Over time, you will learn to place the notes where you want, making the transition from chest to head voice very smooth.
How to Sing High Notes: Breath and Diaphragm Support
The second part of singing higher notes with ease is learning to use your breathing and diaphragm to support the high notes. Without breath and diaphragm support, your head voice will sound thin and reedy. With breath and diaphragm support, it will sound rich and strong like your chest voice.
Practice rationing your voice as you exhale a note, not letting it out too fast. This will help you sustain high notes and give them just the right amount of breath support.
Your diaphragm is the muscle in your stomach area that flexes when you laugh or exhale sharply. Practice flexing it as you sing to give extra support to your high notes for a more powerful sound.
With your full vocal range and the power of your breath and diaphragm behind you, you’ll soon learn how to sing high notes like a pro – and how to belt out money notes your audience will never forget!
4 : Singing Lessons For Beginners
Learning to sing can be a bit daunting at times, especially when you’re not sure where to begin. Fortunately, it’s easier than ever to find singing lessons for beginners. Whatever your budget or skill level, there is a type of singing lesson that’s right for you.
Here are some ideas to get you started:
Singing Lessons for Beginners: Private Lessons
Private singing lessons with an experienced vocal coach are perhaps the quickest way to develop a good singing voice. They are also the most expensive way, since you pay hourly or by the half hour for a series of lessons which could take months.
Private lessons give you one-on-one time with your instructor. This gives you the opportunity to ask questions, receive highly personalized advice, and work on overcoming bad habits you may have developed.
Look for a vocal coach in your area by searching through the classifieds, scrolling through the phone directory, or asking friends and colleagues to recommend a good one. Even if you only take a few private sessions, you could end up with valuable knowledge that will benefit your voice for life.
Singing Lessons for Beginners: Group Practice
If private lessons won’t fit into your budget, consider joining a vocal group instead. This could be a school choir, a church choir, or any vocal ensemble in your area. Look for classified ads or notices in your local music stores. Some junior colleges and community centers have singing groups that perform at local events.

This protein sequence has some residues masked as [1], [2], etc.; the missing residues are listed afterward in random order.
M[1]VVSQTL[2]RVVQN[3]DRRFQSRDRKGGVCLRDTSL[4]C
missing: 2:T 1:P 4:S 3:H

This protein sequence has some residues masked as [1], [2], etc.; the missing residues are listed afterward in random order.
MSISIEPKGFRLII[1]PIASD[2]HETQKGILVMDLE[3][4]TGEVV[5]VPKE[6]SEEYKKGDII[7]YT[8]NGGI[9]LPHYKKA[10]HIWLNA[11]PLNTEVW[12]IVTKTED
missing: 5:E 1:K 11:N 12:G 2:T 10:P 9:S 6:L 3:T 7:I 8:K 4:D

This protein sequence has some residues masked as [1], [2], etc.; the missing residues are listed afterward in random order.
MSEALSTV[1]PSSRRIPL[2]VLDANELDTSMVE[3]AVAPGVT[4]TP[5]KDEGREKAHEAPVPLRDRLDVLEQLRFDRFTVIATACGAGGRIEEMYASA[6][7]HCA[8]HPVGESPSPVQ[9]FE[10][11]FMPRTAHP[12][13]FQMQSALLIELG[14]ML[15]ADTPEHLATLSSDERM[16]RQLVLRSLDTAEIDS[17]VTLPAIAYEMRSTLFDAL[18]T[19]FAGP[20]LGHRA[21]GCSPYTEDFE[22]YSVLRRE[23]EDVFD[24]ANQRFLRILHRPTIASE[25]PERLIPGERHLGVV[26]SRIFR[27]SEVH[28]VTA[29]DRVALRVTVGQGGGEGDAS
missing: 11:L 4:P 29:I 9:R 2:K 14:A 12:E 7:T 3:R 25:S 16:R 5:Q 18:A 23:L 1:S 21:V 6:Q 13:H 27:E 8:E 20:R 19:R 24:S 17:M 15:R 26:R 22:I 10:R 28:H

The downside to vocal groups is that you might be required to audition before you can join. Brand new singers might find this difficult. If you manage to get into the group, though, you will be able to learn from the instructor and the other vocalists. You will also be able to practice harmonizing with other singers.
Singing Lessons for Beginners: Online Courses
Online courses can be very helpful for aspiring singers who don’t have a voice coach or vocal group nearby, or for those who would rather pay a one-time fee than pay for ongoing lessons.
Most online singing courses contain video or audio lessons, informational books and charts, and sound recording software programs. These programs allow you to record your singing and play it back to identify trouble spots and measure your progress.
Many of these courses were developed by professional singers or voice coaches, and they are affiliated with web sites and communities where you can ask questions and receive tips from other singers of all skill levels.
Since online courses can be pricey, you should read several unbiased user reviews before settling on one. Choose one that fits your budget, contains plenty of content, and comes with a money-back guarantee.
Singing Lessons for Beginners: Other Study Guides
Of course, you can also find self-study singing guides in print and on DVD. Look at your local bookstores or check out a course from your local library. You might be able to find some good deals, along with user reviews, on Amazon or eBay.
Whether you take your singing lessons from a private instructor, with a group, or on your own, remember that practice is the key to becoming a skilled singer. Natural talent can give you a leg up, but daily practice sessions will help you become more polished and confident.
5 : Develop Vocal Range
All singers have a natural vocal range; that is, they have a series of notes that they feel most comfortable singing. For some, this is a range of low notes. Others can sing higher notes without difficulty.
Do you know what your vocal range is? Do you want to expand it? There are ways to measure your vocal range and techniques you can use to master the notes above and below your range.